Film is dead. While you can still get it and get it processed printed you might as well try and ride from DC to anchorage on a steam train or horse and buggy. It can be done, but it's going to be very hard.
digital is king. Yes, there are SLR's that are digital - TONS of them. For your budget you'll need to go used.
Canon is what I'm familiar with but as a full time pro I'm out of the loop on what the current 'consumer' model is.
A used canon 40D (2 models back) can be had for $175ish. A Rebel (many models) is canon't consumer dSLR. (the XXd is their mid grade line - 10, 20, 30, 40, 50, 60D models. 40d and up are good). The Xd (5, 7, 1d models are the pro models).
Some of the pro models are 'full frame' (as in full 35mm film size). All the others are 'crop' cameras - smaller sensor. 99% of the time you won't care. Where you'll see it is the way the lens works - a film camera had a 28-80 lens. On a full frame (FF) dSLR it is a 28-80 lens. On a 'crop' body the frame is smaller and centered - so it's like you cropped in the picture. So a 28-80 will give you the same field of view as a 45-120 lens, give or take a bit depending on the brand of camera. great for zoom lenses not so great for wide angle.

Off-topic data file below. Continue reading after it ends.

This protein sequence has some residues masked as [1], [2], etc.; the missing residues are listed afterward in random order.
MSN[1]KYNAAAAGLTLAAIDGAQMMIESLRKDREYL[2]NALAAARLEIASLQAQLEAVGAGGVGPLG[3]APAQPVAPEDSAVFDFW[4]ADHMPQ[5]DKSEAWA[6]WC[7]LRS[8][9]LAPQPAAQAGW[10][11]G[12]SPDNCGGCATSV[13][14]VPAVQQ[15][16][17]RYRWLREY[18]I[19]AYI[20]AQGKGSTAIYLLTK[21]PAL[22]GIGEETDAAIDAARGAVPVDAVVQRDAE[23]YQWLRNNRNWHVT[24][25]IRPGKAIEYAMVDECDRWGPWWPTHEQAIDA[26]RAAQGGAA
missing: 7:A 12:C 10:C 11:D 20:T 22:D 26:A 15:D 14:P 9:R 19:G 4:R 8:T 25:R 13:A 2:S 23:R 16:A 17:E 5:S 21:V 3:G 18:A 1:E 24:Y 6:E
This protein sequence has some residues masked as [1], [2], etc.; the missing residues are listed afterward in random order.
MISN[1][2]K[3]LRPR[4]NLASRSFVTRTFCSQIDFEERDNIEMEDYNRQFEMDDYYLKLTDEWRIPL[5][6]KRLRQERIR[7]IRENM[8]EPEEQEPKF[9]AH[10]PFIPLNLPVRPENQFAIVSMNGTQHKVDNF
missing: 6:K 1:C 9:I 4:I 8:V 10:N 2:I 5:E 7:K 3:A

lenses come in 3 grades - 'consumer' like the kit lens, the 50 1.8, etc. These lenses are inexpensive due to lots of plastic, slow focus, inexpensive lenses and coatings. Under $200/lens generally.
Mid grade are $250ish to $900ish in cost, and with canon most are 'USM' lenses (a type of focus motor). Better build,better glass, better coatings - better images (color, contrast, faster focus).
Pro grade (aka "L" lenses) are $1200 and up - some go WAY up. You get better build, better optics, weather sealing, constant aperture, etc.
On a beautiful day with a flower every camera does pretty good. Now make it 9 pm and raining and have the subject be a moving athlete and now you need every bit of light and focus you can get.
So what you need depends on what you want to use it for and how much money you have.
YOu will also want a computer. I'd say need, but it's not 100% necessary. A new camera will come with software to download and do some basic editing, like crop/straighten, sharpen, white balance/color correction, etc.
Originally Posted by dwaynerz
alright camera gurus, experts and weekend warriors. i would like to get back into photography after a many year absence. i used to have a 35mm ricoh slr until somebody decided it would look better in their possesion. with all the digital cameras out there, are slr cameras dinosaurs? or do they make digital cameras that look/operate like slrs? i could look all this up i know, but getting someones opinion is almost like having someone shop with me. any recommendations? i do NOT want to spend 1000's of dollars, but a decent camera in the low to mid 100's range.